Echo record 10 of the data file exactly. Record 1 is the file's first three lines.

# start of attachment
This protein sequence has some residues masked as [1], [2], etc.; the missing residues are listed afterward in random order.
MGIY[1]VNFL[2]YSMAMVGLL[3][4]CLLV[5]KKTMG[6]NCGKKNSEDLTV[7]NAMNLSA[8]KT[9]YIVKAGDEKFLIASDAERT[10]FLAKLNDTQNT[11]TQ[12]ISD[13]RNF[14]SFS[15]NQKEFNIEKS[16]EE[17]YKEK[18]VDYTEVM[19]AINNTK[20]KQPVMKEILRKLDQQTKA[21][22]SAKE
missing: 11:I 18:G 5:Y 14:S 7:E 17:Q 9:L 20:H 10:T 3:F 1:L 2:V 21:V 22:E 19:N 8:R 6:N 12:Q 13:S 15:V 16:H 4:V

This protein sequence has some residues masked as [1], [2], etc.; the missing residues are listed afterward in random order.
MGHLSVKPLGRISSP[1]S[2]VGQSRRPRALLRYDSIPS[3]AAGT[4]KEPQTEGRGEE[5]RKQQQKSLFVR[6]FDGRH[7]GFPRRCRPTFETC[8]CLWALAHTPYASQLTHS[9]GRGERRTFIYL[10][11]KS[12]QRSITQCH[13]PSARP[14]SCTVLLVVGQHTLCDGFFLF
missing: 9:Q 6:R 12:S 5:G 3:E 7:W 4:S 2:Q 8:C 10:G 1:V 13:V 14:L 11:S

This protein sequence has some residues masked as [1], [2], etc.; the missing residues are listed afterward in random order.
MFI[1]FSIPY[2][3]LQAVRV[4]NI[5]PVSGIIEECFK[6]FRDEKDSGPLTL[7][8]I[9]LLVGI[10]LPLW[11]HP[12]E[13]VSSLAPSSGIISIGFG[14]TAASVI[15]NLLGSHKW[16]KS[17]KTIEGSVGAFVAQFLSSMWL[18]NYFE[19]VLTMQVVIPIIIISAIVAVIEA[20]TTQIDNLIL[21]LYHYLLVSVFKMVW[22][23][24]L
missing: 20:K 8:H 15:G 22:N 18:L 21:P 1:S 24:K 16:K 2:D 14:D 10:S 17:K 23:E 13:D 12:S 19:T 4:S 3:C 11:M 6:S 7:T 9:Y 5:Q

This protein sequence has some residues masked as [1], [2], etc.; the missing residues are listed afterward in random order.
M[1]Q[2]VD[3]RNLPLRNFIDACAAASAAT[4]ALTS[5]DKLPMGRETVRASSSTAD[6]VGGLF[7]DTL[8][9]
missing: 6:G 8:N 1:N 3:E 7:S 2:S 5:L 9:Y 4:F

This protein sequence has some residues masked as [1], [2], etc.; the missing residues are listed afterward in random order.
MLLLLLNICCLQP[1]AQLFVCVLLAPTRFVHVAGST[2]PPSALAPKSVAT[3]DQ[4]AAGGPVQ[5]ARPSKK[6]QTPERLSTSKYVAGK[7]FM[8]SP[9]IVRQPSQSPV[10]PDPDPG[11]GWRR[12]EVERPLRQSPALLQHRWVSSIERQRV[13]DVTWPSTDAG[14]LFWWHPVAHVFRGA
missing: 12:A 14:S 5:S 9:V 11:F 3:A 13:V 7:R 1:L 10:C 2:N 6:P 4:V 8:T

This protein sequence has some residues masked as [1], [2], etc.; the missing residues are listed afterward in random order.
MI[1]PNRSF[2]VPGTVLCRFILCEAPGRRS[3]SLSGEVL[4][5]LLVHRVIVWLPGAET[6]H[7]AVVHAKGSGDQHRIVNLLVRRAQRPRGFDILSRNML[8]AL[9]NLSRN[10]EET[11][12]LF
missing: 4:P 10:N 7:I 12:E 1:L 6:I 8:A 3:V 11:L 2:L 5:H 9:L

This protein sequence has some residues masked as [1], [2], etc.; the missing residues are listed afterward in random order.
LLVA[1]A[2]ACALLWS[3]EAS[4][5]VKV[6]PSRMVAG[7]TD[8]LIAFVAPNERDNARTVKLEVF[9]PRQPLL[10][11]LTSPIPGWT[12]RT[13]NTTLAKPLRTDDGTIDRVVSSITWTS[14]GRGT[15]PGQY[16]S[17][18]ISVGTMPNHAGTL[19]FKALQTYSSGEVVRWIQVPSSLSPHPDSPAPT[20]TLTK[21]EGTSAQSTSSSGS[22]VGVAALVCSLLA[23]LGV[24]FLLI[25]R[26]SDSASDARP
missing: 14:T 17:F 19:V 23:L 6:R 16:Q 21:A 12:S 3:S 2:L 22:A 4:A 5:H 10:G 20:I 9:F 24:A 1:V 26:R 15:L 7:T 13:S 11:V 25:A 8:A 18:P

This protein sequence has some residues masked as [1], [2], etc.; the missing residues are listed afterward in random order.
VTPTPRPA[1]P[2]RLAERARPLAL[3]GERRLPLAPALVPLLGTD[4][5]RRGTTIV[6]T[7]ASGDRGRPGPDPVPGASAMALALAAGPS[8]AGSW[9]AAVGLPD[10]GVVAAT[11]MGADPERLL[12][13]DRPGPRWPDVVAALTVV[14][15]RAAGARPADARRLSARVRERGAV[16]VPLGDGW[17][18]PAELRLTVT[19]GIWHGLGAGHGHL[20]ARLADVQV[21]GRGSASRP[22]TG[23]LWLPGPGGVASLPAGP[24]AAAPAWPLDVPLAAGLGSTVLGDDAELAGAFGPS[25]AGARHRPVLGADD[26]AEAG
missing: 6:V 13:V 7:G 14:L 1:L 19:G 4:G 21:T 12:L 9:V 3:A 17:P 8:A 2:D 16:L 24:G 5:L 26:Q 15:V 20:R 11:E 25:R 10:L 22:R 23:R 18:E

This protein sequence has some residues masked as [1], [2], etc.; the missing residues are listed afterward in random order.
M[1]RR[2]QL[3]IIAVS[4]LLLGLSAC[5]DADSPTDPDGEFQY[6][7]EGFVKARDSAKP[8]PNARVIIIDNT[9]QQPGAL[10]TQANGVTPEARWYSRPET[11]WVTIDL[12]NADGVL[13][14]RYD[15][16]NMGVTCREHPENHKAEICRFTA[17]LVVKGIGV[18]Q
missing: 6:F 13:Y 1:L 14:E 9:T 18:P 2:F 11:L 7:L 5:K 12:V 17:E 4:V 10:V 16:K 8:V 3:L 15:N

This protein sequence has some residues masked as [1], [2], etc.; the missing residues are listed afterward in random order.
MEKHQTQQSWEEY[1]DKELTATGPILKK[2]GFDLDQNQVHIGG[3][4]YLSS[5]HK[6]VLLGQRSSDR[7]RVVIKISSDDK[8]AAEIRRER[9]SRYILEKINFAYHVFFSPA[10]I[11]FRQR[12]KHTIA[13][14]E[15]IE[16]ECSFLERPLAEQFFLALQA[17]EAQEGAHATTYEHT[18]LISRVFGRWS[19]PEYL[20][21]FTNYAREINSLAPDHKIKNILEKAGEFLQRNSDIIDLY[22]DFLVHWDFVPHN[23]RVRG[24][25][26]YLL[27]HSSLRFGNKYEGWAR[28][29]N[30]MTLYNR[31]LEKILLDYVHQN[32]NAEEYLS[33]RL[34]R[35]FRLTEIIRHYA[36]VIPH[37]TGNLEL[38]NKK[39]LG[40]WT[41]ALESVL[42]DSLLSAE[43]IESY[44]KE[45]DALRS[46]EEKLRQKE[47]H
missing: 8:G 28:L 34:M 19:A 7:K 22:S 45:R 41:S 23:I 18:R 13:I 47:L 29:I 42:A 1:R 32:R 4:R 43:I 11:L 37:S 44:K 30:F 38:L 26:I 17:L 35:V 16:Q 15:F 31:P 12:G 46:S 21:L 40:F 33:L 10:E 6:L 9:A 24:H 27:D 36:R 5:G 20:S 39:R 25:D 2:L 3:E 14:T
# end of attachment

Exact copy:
This protein sequence has some residues masked as [1], [2], etc.; the missing residues are listed afterward in random order.
MEKHQTQQSWEEY[1]DKELTATGPILKK[2]GFDLDQNQVHIGG[3][4]YLSS[5]HK[6]VLLGQRSSDR[7]RVVIKISSDDK[8]AAEIRRER[9]SRYILEKINFAYHVFFSPA[10]I[11]FRQR[12]KHTIA[13][14]E[15]IE[16]ECSFLERPLAEQFFLALQA[17]EAQEGAHATTYEHT[18]LISRVFGRWS[19]PEYL[20][21]FTNYAREINSLAPDHKIKNILEKAGEFLQRNSDIIDLY[22]DFLVHWDFVPHN[23]RVRG[24][25][26]YLL[27]HSSLRFGNKYEGWAR[28][29]N[30]MTLYNR[31]LEKILLDYVHQN[32]NAEEYLS[33]RL[34]R[35]FRLTEIIRHYA[36]VIPH[37]TGNLEL[38]NKK[39]LG[40]WT[41]ALESVL[42]DSLLSAE[43]IESY[44]KE[45]DALRS[46]EEKLRQKE[47]H
missing: 8:G 28:L 34:M 19:A 7:K 22:S 45:R 41:S 23:I 18:R 13:I 47:L 29:I 42:A 1:R 32:R 4:R 43:I 11:L 37:S 44:K 30:F 38:L 26:I 17:L 35:V 16:Q 15:F 31:P 12:G 46:S 21:L 40:F 33:L 10:E 6:L 9:A 24:H 27:D 36:R 5:G 20:S 39:R 25:D 2:L 3:E 14:T